The Smithsonian Center for Learning and Digital Access is helping students avoid the summer learning slide with a collection of self-directed, project-based learning activities through its Smithsonian Quests program. Smithsonian Quests motivate young people with personal coaching from the Smithsonian and reward their achievements with digital badges. With more than 100 quest opportunities available, participants can explore interests, build skills and try out new roles. Popular badges include the Astrophotographer, the H2O Hero and the Symbols Spotter, which are interdisciplinary in nature and flexible for anytime, anywhere learning.
In addition to Smithsonian Quests, a comprehensive archive from the Smithsonian Online Education Conferences Series is now available for replay. The conferences highlight a variety of engaging topics and feature experts from the Smithsonian’s 19 museums, nine research centers and the National Zoo. Each hour-long session features Smithsonian curators, educators and specialists who explore themes through different disciplines and connect textbook learning to the world of their experience. With these resources conveniently located together for the first time, educators and students will find more than a hundred hours of presentations on such topics as climate change, the civil rights movement and problem solving in various academic disciplines.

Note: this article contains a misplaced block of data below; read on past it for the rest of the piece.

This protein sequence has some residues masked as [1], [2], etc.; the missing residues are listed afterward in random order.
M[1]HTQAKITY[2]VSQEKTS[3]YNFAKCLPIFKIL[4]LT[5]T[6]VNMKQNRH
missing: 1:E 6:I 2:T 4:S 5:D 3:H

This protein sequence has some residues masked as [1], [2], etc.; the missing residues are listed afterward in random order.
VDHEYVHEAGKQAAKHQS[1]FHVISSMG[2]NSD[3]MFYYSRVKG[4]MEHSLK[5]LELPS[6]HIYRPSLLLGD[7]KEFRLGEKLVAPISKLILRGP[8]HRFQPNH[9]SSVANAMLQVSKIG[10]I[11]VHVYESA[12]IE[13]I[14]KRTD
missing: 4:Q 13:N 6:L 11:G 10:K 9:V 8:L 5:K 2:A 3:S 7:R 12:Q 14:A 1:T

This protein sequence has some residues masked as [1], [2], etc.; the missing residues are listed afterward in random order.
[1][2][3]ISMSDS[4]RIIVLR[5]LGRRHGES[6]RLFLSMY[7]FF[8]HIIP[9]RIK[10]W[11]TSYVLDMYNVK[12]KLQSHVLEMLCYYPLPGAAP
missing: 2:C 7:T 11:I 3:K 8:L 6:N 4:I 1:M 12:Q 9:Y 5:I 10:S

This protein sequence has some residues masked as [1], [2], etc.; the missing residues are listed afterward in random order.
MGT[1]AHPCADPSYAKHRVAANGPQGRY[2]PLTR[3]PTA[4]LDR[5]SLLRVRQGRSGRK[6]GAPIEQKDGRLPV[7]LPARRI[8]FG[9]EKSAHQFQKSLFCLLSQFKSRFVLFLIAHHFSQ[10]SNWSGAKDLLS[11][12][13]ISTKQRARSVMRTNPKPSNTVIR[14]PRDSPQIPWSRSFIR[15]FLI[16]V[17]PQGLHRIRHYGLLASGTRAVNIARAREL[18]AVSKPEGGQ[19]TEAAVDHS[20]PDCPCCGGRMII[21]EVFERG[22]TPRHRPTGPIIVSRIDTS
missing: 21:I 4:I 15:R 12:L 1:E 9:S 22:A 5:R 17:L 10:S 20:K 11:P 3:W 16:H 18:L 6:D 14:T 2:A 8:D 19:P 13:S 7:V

“These digital resources can keep students thinking and exploring ideas during the summer,” said Michelle Smith, associate director for digital media at the Smithsonian Center for Learning and Digital Access. “The online conference sessions and the Smithsonian Quests highlight the real work of scientists, historians and other experts as relevant to future careers and prepare teachers and students for the next academic year.”
About Smithsonian Institution
Founded in 1846, the Smithsonian is the world’s largest museum and research complex, consisting of 19 museums and galleries, the National Zoological Park and nine research facilities. There are 6,300 Smithsonian employees and 6,500 volunteers. Approximately 30 million people from around the world visited the Smithsonian in 2013. The total number of objects, works of art and specimens at the Smithsonian is estimated at 137 million.
• Michelle Smith, Smithsonian, 202-633-5326, firstname.lastname@example.org
• Chris Swietlik, C. Blohm & Associates, 608-216-7300 x23, email@example.com